Politics has never been far from the surface in the world of combat sports. Whether we think of the boxer Primo Carnera, an icon of fascism in the 1930s, or Muhammad Ali, an icon of black power in the 1960s. Or of the predominance of Jews in East London’s boxing clubs before and immediately after World War 2, often using their training against Mosley’s British Union of Fascists.

The “Palestra Popolare AntiFa Boxe,” the first of its kind, opened in October 2001 in Turin, in the Askatasuna squatted social centre, when one of the centre’s activists suggested occupying and using the empty spaces of a commercial gym. Completely run by activists, the school is open to everyone and doesn’t charge expensive fees, unlike many commercial gyms. As their website proudly claims, “in terms of training and equipment we have nothing to envy in the capitalist gyms: our training is non-competitive simply because of the nature of what we do.”

Similar sentiments are held by the “Palestra Popolare San Pietrino”, the boxing, aikido and tai-chi gym attached to the nEXt Emerson social centre in Florence:

A working class gym doesn’t require a membership card, a monthly fee or an enrollment. No money changes hands, not from athletes nor for coaches: we all contribute to the building up, maintenance and cleaning of our place. […] We have a coach but, as the years have gone by, older boxers or tai-chi practitioners have become coaches too and started teaching younger athletes, in line with the principles of autogestione (self-management) and horizontal organization. On Wednesdays we fight against each other, not with rage, but willing to improve. We know that in the opposite corner of the ring there’s a friend who’s trained, shared the maintenance tasks and will later eat a pizza with us.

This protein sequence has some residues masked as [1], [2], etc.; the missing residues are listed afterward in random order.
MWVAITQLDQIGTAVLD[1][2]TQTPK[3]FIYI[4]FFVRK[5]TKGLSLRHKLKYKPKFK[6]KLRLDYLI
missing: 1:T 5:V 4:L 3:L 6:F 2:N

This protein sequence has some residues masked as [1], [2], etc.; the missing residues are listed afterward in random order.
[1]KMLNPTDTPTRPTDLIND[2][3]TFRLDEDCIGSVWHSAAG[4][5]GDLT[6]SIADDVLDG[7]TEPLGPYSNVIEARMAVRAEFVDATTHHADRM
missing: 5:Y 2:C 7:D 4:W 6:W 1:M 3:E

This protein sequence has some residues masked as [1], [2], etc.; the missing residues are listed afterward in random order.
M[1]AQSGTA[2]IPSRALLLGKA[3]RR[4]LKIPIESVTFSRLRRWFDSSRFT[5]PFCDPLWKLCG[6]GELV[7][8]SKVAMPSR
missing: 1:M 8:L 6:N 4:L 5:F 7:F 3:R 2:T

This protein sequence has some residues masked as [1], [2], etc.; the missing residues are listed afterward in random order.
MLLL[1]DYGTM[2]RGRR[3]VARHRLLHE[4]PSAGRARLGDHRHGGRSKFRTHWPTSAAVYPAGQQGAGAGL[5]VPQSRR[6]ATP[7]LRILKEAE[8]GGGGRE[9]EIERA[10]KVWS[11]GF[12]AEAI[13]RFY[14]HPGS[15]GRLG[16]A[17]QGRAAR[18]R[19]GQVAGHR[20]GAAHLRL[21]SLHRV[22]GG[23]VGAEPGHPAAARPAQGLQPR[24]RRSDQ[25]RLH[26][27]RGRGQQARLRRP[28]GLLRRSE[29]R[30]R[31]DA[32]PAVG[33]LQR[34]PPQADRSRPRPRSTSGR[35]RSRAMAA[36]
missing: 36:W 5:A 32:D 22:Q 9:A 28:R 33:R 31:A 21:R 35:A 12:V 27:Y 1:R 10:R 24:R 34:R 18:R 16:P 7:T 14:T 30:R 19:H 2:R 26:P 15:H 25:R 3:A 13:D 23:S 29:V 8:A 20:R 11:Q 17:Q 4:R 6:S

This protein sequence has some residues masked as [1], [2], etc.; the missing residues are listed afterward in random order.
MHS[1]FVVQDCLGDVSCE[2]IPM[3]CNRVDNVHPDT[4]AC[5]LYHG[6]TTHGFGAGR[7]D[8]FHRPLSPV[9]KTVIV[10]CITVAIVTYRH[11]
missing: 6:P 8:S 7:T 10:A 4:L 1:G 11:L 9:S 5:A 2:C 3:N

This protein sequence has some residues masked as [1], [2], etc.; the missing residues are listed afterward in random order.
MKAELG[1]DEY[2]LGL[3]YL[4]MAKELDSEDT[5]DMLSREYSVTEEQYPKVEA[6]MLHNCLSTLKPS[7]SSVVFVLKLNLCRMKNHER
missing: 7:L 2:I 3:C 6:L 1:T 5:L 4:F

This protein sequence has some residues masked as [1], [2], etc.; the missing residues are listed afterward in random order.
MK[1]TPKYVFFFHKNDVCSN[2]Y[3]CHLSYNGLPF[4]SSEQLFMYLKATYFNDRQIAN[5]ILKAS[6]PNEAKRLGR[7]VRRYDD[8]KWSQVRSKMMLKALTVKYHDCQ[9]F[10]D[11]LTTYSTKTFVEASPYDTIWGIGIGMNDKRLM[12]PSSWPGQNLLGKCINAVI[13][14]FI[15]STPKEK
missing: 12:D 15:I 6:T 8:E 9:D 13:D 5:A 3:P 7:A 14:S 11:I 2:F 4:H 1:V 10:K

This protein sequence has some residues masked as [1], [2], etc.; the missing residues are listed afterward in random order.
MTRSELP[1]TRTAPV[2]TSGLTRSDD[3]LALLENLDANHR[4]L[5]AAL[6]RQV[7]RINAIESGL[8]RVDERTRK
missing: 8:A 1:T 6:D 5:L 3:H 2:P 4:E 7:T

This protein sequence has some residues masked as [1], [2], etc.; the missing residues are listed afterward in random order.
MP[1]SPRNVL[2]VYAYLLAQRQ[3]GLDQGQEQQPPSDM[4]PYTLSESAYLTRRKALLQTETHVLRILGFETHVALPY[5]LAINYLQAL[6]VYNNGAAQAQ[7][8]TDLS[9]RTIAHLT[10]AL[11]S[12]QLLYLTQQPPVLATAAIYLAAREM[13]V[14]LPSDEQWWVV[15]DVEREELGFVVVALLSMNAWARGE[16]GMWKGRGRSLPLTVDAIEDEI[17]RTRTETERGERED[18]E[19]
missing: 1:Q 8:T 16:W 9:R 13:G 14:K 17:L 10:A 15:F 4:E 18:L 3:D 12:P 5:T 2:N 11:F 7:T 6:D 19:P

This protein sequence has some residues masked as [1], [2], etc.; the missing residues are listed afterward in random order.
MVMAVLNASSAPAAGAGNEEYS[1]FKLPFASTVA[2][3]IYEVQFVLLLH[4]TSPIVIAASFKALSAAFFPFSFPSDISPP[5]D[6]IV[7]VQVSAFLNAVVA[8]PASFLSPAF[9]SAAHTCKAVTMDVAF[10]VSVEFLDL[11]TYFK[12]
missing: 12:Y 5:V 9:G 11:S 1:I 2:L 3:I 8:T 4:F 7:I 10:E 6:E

Credit: Palestra Popolare San Pietrino

Popular and antifascist boxing is also meant as a response to the heavily politicized climate of many traditional combat training centres, where young men who are initially interested in fighting often meet right-wing groups and their neo-fascist ideologies. Which is why being anti-fascist is the only requirement in order to become a member.

Several such centres are also open in Milan, in squats and self-organised centres such as Palestra Baraonda, Area Grizzly, and Sottoterra (apologies if we missed someone!). TPO, a long-standing squat in Bologna, also has a popular sports centre, where traditional martial arts (Muay Thai) and contemporary dance are offered to citizens and activists. Boxing training at the Palestra Antirazzista Red Rose is also organized by Crash, a more recent squat mainly run by students. Palermo also has a prominent antifascist boxing centre, the Antifa Boxe; Rome has at least two, the “Pallestra” at the Forte Prenestino and one at the Corto Circuito squat. In Cosenza the “ASD Boxe Popolare” has a longtime connection with the football ultras. These are only the oldest examples: sports centres also exist in Ancona, Naples, and many other cities across the nation.